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Tips for keeping your home appliances trouble-free (and saving on repair bills)

January 19, 2016

Maybe you’ve had this experience with a car you’ve owned in the past: it runs like a top for years and years, and suddenly this part fails and that one needs replacement, almost as if they were programmed to start giving trouble after a number of years.

Our customers often ask us if this is the case with their kitchen and laundry appliances. Does one part failing signal the start of a never-ending saga of repair for that appliance?

Like any other machine with moving parts, home appliances — especially washers and dryers — will experience wear and tear after five to seven years of regular use, long after the manufacturer’s warranty has expired (and after any extended warranty has expired, too — check out our caveats about those in last month’s post).

For a car, everything seems to wear out together because they’ve all gone the same number of miles, and any competent technician will check all likely components for wear as part of the service. But unlike car parts, most appliance parts don’t fail in groups, they just start to fail when they wear out. For some appliances like dryers, the manufacturers produce maintenance kits if some parts statistically always wear out together. The trick is just to have someone smarter than the machine doing the diagnosis.

That “someone smarter” can be you or your hometown heroes at Nebraska Home Appliance.

A lot of preventive maintenance is nothing more than good housekeeping that you can do yourself. For instance, for washing machines, you’ll want to check the door seals every few months, especially in summer, for mold and mildew growth. We recommend Washer Magic for this task, as it’s specially formulated to kill mold and mildew spores and slow regrowth. Our parts department keeps a supply on hand for purchase.

For your dishwasher, we recommend running an empty cycle with Dishwasher Magic every three months. This product is also available at the Nebraska Home Appliance parts counter.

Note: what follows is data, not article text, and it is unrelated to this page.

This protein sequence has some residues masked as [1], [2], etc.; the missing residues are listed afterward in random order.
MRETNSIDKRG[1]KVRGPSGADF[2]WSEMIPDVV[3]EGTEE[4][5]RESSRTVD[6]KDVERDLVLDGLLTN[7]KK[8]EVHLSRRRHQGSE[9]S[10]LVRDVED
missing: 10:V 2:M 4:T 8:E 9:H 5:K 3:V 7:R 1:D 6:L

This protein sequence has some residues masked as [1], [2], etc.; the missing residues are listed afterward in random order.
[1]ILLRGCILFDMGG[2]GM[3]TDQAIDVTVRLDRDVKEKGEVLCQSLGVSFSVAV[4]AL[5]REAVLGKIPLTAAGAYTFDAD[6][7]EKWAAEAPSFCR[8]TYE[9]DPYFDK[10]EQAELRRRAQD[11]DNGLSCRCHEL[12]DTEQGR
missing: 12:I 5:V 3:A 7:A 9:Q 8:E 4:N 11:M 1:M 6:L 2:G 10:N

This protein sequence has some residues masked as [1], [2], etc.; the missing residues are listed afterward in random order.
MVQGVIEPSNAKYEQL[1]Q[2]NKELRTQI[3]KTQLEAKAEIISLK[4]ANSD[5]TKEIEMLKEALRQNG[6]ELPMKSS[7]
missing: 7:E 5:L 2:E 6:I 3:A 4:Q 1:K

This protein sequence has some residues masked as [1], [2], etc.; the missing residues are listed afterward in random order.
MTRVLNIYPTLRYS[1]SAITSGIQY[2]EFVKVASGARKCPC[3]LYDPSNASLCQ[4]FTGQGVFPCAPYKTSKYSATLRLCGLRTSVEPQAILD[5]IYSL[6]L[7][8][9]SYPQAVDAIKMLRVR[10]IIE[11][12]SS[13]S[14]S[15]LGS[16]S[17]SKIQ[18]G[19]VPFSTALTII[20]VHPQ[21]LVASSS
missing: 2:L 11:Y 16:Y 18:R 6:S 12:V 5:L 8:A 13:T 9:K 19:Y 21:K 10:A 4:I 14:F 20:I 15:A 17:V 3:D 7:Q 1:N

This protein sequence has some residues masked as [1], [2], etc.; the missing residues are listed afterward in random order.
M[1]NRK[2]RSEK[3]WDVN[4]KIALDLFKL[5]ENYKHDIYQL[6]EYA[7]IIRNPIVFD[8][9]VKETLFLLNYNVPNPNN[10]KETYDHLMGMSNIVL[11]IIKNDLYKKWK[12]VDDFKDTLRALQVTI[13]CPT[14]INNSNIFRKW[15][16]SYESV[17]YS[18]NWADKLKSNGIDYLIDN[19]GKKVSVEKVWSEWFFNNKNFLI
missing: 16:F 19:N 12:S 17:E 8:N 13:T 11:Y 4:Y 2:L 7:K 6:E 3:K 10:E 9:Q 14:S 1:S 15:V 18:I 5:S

Your refrigerator condenser should be cleaned periodically using a coil cleaning brush (also available at our parts counter), especially before the hot, humid season begins. Some folks find this chore difficult, as it involves getting down on the floor and behind the fridge — if you’re not into contortionist feats, give us a call and we’ll be happy to do the job for you.

In fact, we recommend having a thorough, professional condenser cleaning at least once a year. Our techs are experts at extracting dust and grime from hard to reach nooks and crannies you might not even know were there! Remember, a dust-free condenser doesn’t have to work as hard, saving wear and tear on the motor and saving wear and tear on your wallet, too.

Your stove and oven, either gas or electric, should be cleaned regularly to prevent baked-on grease and grime. Every time you cook, clean food debris and spills from cooktop as they occur.

Ovens are pretty trouble free, for the most part, but if you have a gas oven, plan to replace the igniter every five to 10 years. If you’re a do-it-yourselfer, you can find replacement kits available for most makes, but if that task seems a little daunting, you know who to call, right?

One of the most appreciated labor-saving kitchen developments is the self-cleaning oven. For the most part, the self-cleaning feature is trouble free: just set and forget. But at a temperature of 1000+ degrees Fahrenheit, Murphy’s Law decrees the self-cleaning function may decide to go on the fritz at an inopportune time. So to be on the safe side, don’t clean the oven until after that special dinner party or holiday meal.